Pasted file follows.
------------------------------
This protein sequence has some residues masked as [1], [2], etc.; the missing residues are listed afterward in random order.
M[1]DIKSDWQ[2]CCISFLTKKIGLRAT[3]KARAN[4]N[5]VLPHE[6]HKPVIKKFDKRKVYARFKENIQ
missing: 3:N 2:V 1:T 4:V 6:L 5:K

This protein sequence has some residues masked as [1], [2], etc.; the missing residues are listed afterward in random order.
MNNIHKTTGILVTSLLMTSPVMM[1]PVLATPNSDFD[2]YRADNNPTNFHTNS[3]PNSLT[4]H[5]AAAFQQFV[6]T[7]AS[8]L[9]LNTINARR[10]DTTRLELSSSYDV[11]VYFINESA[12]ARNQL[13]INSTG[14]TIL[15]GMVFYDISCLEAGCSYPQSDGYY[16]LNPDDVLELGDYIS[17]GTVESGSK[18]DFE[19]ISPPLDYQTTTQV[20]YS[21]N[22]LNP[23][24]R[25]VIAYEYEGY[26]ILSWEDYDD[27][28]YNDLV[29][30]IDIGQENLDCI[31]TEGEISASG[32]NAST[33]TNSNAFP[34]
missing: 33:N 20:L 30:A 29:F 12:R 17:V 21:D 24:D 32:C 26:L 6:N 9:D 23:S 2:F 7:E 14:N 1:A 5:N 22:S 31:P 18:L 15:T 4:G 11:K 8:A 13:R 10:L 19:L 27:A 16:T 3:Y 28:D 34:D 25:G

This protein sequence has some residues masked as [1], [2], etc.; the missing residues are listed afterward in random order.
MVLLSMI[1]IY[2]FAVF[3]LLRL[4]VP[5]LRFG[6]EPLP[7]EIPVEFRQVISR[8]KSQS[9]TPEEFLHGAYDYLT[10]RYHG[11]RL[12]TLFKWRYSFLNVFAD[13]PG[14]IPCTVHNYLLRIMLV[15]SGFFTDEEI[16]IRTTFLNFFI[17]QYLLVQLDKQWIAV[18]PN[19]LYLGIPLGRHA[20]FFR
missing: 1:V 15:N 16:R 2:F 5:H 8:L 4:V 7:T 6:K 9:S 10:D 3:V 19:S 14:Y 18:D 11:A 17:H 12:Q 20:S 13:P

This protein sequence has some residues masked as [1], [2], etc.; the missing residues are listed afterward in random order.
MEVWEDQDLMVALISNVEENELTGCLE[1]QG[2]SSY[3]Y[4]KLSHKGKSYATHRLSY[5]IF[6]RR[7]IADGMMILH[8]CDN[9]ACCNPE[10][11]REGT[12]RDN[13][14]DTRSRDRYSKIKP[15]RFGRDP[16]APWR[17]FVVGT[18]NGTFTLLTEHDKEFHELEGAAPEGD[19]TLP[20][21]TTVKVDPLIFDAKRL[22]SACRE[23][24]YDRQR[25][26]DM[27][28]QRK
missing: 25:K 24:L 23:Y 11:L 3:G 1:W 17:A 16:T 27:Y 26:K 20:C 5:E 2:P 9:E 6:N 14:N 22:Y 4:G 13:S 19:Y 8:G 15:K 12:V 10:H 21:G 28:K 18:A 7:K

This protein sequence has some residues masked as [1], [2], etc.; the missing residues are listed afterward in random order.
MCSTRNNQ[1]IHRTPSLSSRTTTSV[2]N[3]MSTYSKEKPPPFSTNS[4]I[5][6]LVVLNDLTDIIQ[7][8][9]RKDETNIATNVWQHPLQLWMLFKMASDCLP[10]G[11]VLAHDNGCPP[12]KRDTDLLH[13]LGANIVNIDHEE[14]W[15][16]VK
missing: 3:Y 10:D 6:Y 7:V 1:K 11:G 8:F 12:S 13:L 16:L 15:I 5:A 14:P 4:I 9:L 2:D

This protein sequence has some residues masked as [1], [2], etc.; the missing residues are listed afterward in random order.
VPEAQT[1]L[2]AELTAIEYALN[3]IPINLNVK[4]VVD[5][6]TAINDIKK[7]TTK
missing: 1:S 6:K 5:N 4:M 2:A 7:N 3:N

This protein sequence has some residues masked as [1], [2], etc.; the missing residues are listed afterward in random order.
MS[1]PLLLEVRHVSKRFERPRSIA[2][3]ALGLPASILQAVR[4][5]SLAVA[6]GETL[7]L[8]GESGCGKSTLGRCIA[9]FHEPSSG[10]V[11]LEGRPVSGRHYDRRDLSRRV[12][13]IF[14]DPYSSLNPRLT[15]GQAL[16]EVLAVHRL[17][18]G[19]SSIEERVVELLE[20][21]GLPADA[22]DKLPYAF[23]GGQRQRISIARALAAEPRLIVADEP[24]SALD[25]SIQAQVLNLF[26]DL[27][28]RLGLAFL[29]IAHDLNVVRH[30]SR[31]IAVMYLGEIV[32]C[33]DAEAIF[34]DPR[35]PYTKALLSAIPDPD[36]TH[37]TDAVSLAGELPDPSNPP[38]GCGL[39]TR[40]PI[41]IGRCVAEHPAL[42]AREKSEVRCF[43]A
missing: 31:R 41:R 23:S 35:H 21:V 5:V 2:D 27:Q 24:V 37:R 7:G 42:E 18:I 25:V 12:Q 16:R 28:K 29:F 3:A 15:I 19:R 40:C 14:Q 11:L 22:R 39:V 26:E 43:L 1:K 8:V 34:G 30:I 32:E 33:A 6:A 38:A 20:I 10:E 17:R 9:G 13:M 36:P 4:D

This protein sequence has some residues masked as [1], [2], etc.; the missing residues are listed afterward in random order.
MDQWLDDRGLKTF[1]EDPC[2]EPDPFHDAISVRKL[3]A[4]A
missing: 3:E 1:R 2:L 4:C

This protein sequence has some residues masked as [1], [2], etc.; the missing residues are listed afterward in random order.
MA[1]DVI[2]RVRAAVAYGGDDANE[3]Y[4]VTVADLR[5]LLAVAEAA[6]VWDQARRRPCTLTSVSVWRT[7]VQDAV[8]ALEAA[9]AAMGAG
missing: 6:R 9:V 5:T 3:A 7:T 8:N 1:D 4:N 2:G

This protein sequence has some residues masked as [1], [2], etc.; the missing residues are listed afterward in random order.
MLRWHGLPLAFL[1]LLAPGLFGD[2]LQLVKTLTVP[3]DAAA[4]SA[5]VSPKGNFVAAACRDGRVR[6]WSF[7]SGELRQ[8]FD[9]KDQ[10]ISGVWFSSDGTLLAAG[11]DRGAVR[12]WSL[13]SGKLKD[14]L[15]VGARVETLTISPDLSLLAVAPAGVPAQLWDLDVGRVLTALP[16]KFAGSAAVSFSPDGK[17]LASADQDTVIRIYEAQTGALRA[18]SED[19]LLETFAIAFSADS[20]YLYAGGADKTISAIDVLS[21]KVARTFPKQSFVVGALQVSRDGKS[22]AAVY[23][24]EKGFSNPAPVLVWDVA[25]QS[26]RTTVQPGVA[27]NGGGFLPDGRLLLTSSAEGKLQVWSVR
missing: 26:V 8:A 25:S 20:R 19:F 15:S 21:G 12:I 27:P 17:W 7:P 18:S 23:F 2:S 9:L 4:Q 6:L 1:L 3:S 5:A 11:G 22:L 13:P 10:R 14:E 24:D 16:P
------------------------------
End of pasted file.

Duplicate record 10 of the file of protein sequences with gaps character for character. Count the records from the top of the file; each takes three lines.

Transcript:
This protein sequence has some residues masked as [1], [2], etc.; the missing residues are listed afterward in random order.
MLRWHGLPLAFL[1]LLAPGLFGD[2]LQLVKTLTVP[3]DAAA[4]SA[5]VSPKGNFVAAACRDGRVR[6]WSF[7]SGELRQ[8]FD[9]KDQ[10]ISGVWFSSDGTLLAAG[11]DRGAVR[12]WSL[13]SGKLKD[14]L[15]VGARVETLTISPDLSLLAVAPAGVPAQLWDLDVGRVLTALP[16]KFAGSAAVSFSPDGK[17]LASADQDTVIRIYEAQTGALRA[18]SED[19]LLETFAIAFSADS[20]YLYAGGADKTISAIDVLS[21]KVARTFPKQSFVVGALQVSRDGKS[22]AAVY[23][24]EKGFSNPAPVLVWDVA[25]QS[26]RTTVQPGVA[27]NGGGFLPDGRLLLTSSAEGKLQVWSVR
missing: 26:V 8:A 25:S 20:R 19:F 15:S 21:G 12:I 27:P 17:W 7:P 18:S 23:F 2:S 9:L 4:Q 6:L 1:L 3:S 5:A 11:G 22:L 13:P 10:R 14:E 24:D 16:P